Upon directives from Justice Minister Bekir Bozdağ, officials have launched legal work that would impose higher fines for stockpiling and engaging in practices that adversely affect the prices of goods.
The move came after the public debate over and the supply and price of sunflower seed oil. There have been speculations suggesting that Turkey may soon run out of sunflower oil and some businesses are stockpiling the product.
However, both Agriculture and Forestry Minister Vahit Kirişçi and Finance Minister Nureddin Nebati have dismissed the suspicion that Turkey may face a shortage of sunflower seed oil.
Moreover, the General Directorate of Security said earlier this week that a probe had been launched into more than 40 social media accounts over “provocative” posts concerning the prices of vegetable oils.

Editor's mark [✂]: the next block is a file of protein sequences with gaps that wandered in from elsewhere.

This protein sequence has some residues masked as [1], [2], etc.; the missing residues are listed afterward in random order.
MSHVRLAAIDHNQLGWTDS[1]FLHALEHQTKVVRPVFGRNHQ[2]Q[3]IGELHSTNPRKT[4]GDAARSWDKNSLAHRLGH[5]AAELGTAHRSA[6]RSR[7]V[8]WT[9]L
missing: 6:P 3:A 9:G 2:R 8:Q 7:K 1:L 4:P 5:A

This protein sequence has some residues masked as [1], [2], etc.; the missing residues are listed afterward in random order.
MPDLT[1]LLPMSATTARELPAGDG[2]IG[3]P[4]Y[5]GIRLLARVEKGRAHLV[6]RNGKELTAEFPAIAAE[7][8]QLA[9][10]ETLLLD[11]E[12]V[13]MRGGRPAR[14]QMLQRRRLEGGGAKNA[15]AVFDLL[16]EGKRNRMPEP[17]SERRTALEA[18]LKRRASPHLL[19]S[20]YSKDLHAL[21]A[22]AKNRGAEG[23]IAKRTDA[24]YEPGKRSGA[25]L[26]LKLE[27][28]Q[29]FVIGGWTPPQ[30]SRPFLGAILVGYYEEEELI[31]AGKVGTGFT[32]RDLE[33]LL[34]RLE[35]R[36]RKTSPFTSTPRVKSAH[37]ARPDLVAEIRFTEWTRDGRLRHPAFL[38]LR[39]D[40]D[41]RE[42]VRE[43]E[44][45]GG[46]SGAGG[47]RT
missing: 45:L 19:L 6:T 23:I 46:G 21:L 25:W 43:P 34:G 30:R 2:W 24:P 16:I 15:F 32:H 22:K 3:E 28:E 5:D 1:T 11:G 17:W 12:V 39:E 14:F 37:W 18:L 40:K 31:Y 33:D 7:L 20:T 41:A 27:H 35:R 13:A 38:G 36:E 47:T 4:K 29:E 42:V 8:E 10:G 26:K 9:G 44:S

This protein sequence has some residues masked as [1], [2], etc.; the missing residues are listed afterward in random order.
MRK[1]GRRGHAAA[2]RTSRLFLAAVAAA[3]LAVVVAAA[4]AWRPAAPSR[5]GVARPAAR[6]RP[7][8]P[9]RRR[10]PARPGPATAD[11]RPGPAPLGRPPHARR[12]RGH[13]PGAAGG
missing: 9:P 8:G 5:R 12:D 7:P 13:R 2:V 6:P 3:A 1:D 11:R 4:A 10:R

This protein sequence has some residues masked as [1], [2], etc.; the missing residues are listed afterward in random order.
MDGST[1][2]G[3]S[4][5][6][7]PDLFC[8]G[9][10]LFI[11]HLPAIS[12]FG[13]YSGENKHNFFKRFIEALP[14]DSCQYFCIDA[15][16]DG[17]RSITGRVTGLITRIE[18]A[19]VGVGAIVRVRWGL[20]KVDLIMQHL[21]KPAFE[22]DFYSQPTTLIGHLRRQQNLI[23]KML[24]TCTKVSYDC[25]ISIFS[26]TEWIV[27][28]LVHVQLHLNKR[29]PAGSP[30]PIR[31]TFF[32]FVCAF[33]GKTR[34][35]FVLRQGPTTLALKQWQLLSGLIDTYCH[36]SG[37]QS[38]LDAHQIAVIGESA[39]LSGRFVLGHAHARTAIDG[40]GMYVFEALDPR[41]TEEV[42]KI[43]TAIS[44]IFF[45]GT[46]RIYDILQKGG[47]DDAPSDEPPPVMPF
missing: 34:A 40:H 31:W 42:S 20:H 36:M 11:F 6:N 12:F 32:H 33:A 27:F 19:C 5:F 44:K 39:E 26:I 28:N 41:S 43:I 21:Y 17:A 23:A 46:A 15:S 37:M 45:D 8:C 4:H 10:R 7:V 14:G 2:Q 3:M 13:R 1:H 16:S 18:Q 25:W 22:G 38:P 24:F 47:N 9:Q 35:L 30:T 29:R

Turkey imports sunflower oil both from Ukraine and Russia.
Sources from the Justice Ministry said that with the amendments to be made in the penal code’s respective articles, harsher fines will be imposed.
An article in the penal code in its current form stipulates that any person who causes an urgent public need by restricting the supply of certain goods shall be subject to a penalty of imprisonment for a term of six months to two years.
According to the sources, once this article is changed, the prison sentence for engaging in such practices will be increased to between one to three years.
Furthermore, heavier sentences will be introduced for manipulating prices.
The current law says that those who disseminate false information or news or are involved in fraudulent acts to cause an increase or decrease in the price of goods shall be subject to a penalty of imprisonment for a term of three months to two years and a judicial fine.
Sources said that the prison sentences for engaging in such practices under this article would be increased to one to three years.
Hurriyet Daily News
Hurriyet Daily News